[Episcopal News Service] Hundreds of South Sudanese Episcopalians united in prayers for peace at a two-day gathering held last week in Kenya’s Rift Valley.
The group, many of them refugees of the decades-long civil war in Sudan or more recently displaced by a politically fueled conflict in the south, was led in prayer and fasting by Sudanese bishops Nathaniel Garang Anyieth of Bor, Joseph Maker Atot of Pacong and Abraham Yel Nhial of Aweil.
Garang urged South Sudanese “to pray for the nation and unite as one people,” adding that “it is only through prayer to God that the land can be healed,” according to the Christian Times. Yel challenged the prayer gathering not to accept political divisions and called on the international community and neighboring countries to continue praying and supporting South Sudan.
Such prayer has been a central force in Sudan’s quest for peace.
Presiding Bishop Katharine Jefferts Schori was joined last month by heads of the North American Lutheran and Anglican churches in calling the church to prayer for South Sudan.
“Prayer at the very least changes our own hearts,” Jefferts Schori said during an interview with ENS. “It joins us to people who are in the midst of radical suffering; it’s a reminder that we are all connected, that we are all children of the same God.”
During the past five months, South Sudan has faced its greatest challenge since becoming the world’s newest nation in July 2011, when it seceded from the north in a referendum on independence following almost half a century of civil war.
A separate conflict erupted last December after South Sudan President Salva Kiir accused his sacked former deputy Riek Machar of plotting a coup. Despite a May 9 peace deal between the two leaders, fighting has continued, but hope is resting on a fresh round of talks expected to begin soon in Kenya.
Bishop Anthony Poggo of the Diocese of Kajo Keji, in Central Equatoria, told Episcopal News Service that despite a great deal of disappointment among South Sudanese concerning the recent violence, “we continue to walk together with those who are directly affected and we continue to share in prayer.”
Poggo was speaking by telephone from the Church of England’s Diocese of Salisbury, which has been in partnership with the Episcopal Church of South Sudan and Sudan for more than 40 years.
It was the first time Poggo had left South Sudan since the fighting began in December. He had been attending the Consultation of Anglican Bishops in Dialogue, a group of African and North American bishops who’ve committed to reconciliation in the Anglican Communion and to walking together as a family despite deep cultural and theological differences.
“We as South Sudanese people have gone through much in the past and many of us pray a lot for God’s intervention and we continue to have the same hope we have always had,” said Poggo. “We strongly believe that this crisis will come to an end which is why we continue to be involved at various levels. Reconciliation is the key message of the church and we do that as part of our prayerful ministry to our people.”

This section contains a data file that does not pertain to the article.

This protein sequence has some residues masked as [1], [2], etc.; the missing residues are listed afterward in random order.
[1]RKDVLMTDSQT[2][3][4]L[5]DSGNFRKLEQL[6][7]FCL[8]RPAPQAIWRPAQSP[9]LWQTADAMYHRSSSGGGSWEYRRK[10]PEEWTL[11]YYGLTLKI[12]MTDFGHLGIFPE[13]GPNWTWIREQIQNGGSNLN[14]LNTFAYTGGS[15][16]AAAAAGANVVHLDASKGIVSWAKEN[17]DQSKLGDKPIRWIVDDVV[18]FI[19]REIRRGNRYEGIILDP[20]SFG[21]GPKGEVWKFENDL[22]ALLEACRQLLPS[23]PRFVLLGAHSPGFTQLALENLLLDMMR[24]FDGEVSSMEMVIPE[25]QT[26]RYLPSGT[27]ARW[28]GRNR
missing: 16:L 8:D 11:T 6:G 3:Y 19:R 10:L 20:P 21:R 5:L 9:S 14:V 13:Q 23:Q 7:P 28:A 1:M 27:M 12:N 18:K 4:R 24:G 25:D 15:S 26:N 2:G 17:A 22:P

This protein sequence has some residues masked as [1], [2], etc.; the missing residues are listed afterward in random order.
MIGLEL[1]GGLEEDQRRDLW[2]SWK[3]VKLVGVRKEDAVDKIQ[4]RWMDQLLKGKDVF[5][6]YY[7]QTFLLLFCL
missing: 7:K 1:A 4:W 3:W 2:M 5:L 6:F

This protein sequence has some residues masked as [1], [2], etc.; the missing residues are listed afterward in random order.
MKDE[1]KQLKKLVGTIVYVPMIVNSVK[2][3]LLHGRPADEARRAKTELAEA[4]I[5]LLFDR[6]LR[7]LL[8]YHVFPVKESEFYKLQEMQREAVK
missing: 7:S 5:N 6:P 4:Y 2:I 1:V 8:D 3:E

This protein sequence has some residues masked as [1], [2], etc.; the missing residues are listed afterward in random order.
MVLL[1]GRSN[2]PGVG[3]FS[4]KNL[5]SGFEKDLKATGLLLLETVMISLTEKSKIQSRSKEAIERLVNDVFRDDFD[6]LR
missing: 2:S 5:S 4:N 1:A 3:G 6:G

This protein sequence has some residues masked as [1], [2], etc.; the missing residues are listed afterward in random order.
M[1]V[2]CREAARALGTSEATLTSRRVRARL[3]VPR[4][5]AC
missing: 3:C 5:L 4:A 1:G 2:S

Poggo said he has faith that the anticipated peace talks in Kenya will be successful in bringing an end to the conflict because “the leaders have agreed that others need to be involved. It’s not only our politicians who are involved. It includes other stakeholders.”
No region in South Sudan has escaped the impact of the recent conflict, which has left 1.5 million people displaced and 5 million in need of urgent humanitarian aid.
Poggo’s Diocese of Kajo Keji has provided shelter to thousands of internally displaced people.
“We have intervened, with the help of our partners, to offer support for emergency needs and basic medical needs and offering shelter,” he said.
“We trust in God, we believe that God is the same God that we prayed to during the 50 years of civil war who answered our prayer. We have to put our trust in God. I believe that everything happens in accordance to his purpose.”
Archbishop of Canterbury Justin Welby, during a recent interview with Episcopal News Service, said, “As we pray, our hearts and minds are shaped by the wisdom and power of the spirit of God, and as we pray we engage with God in the struggle against human evil.
“We must be battering at the gates of heaven in prayer” for South Sudan, he added. “Remorseless, unceasing prayer.”
For further information about the crisis in South Sudan and resources for prayer, study and action, visit: www.episcopalchurch.org/sudan.
— Matthew Davies is an editor/reporter for the Episcopal News Service.